Communications Protocols & Reference models

defiantneedlessNetworking and Communications

Oct 23, 2013 (4 years and 7 months ago)


10/6/2008Vasile Dadarlat --Computer Networks1
Lecture 2
Lecture 2
Communications Protocols & Reference models
Communications Protocol: General introduction
Communications (network) Protocols
•set of agreed procedures & languagesused in those networks
•usually specified in a hierarchy of layers
•high-level layers (carry specific applications)
–give ability for2 systems to exchange and understand information for some
particular application
•low-level (data transfer)
–how physical data transmission media isactually used independent of application
A simplified three layer model:
10/6/2008Vasile Dadarlat --Computer Networks2
Protocol Characteristics & Hierarchies
Direct or indirect
Direct or indirect
Systems share a point to point link or
Systems share a multi-point link
Data can pass without intervening active agent
Switched networks or
Internetworksor internets
Data transfer depend on other entities
Monolithic or structured
Monolithic or structured
Communications is a complex task, too complex for a single protocol unit
Structured design breaks down problem into smaller units, obtaining a layered structure
10/6/2008Vasile Dadarlat --Computer Networks3
Symmetric or asymmetric
Symmetric or asymmetric
Communication between
peer entities
Standard or nonstandard
Standard or nonstandard
Nonstandard protocols built for specific computers and tasks
K sources and L receivers leads to K*L protocols and 2*K*L implementations
If common communications protocol used, K + L implementations needed (see figure above)
10/6/2008Vasile Dadarlat --Computer Networks4
CommsProtocols Main Functions (general introduction)
Add of controlinformation to data
Address information
Error-detecting code
Protocol control
Segmentation (fragmentation) and reassembly
Segmentation (fragmentation) and reassembly
Data blocks for one protocol are of bounded size
Application layer messages may be large; Network packets may be smaller
Splitting larger blocks into smaller ones is segmentation (or fragmentation in TCP/IP)
ATM blocks (cells) are 53 octets long, Ethernet blocks (frames) are up to 1526 octets long
Use of checkpoints and restart/recovery
Allows for efficient control & resource use, but more overhead &processing time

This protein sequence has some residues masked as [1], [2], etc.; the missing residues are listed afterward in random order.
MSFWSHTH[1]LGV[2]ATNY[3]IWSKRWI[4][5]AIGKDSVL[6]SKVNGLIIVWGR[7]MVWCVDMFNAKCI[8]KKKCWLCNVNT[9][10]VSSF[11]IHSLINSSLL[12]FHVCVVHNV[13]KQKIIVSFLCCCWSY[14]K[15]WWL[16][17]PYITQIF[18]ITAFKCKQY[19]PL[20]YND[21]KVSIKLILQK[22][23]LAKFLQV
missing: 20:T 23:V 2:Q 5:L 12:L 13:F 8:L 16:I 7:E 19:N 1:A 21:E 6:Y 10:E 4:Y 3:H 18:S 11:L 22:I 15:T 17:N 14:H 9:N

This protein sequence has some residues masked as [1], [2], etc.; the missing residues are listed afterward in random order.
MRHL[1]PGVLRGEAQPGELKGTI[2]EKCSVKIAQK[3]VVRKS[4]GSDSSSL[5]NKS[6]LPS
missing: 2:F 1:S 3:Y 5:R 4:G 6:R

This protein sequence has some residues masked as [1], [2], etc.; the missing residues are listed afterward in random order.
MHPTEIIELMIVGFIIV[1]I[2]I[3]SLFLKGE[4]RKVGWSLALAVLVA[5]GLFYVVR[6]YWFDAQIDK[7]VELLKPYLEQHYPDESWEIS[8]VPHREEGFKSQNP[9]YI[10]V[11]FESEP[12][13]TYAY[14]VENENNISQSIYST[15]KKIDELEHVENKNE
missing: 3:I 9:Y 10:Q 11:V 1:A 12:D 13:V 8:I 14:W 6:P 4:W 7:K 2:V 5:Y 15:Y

10/6/2008Vasile Dadarlat --Computer Networks5
Connection control
Connection control
Three phases:
Connection Establishment
Data transfer
Connection termination
Sequence numbers used for
Ordered delivery
Flow control
Error control
Ordered delivery
Ordered delivery
For each protocol specific data (PDUs) may traverse different paths through network
PDUsmay arrive out of order
Sequentially number PDUsto allow for ordering
10/6/2008Vasile Dadarlat --Computer Networks6
Flow control
Flow control
Done by receiving entity: limits amount or rate of received data
Stop and wait
Credit systems
Sliding window
Error control
Error control
Guard against data loss or damage
Error detection
Sender inserts error detecting bits
Receiver checks these bits
If OK, acknowledge
If error, discard packet
If no acknowledge in given time, re-transmit
Performed at various levels
10/6/2008Vasile Dadarlat --Computer Networks7
Supporting multiple connections on one machine
Mapping of multiple connections at one level
to a single connection at another
Carrying a number of connections on
one fiber optic cable
Addressing level
Level in architecture at which entity is named
Unique address for each computer and router
Network level address
IP or internet address (TCP/IP)
OSI’sNetwork service access point
Process within the system
Port number (TCP/IP)
Service access point or SAP (OSI) Addressing
10/6/2008Vasile Dadarlat --Computer Networks8
Addressing scope
Addressing scope
Global non-ambiguity
Global address identifies unique system
There is only one system with address X
Global applicability
It is possible at any system (any address) to identify any othersystem (address) by the
global address of the other system
Address X identifies that system from anywhere on the network
e.g. MAC address on IEEE 802 networks
Connection identifiers
Connection identifiers
Connection oriented data transfer (virtual circuits)
Allocate a connection name during the transfer phase
Reduced overhead as connection identifiers are shorter than global addresses
Routing may be fixed and identified by connection name
Entities may want multiple connections -multiplexing
State information
10/6/2008Vasile Dadarlat --Computer Networks9
Addressing modes
Addressing modes
Usually an address refers to a single system
Unicastaddress: data sent to one machine or person
May address all entities within a domain
Broadcast: sent to all machines or users
May address a subset of the entities in a domain
Multicast: sent to some machines or a group of users
Transmission services
Transmission services
e.g. control messages
Quality of service
Minimum acceptable throughput
Maximum acceptable delay
Access restrictions
10/6/2008Vasile Dadarlat --Computer Networks10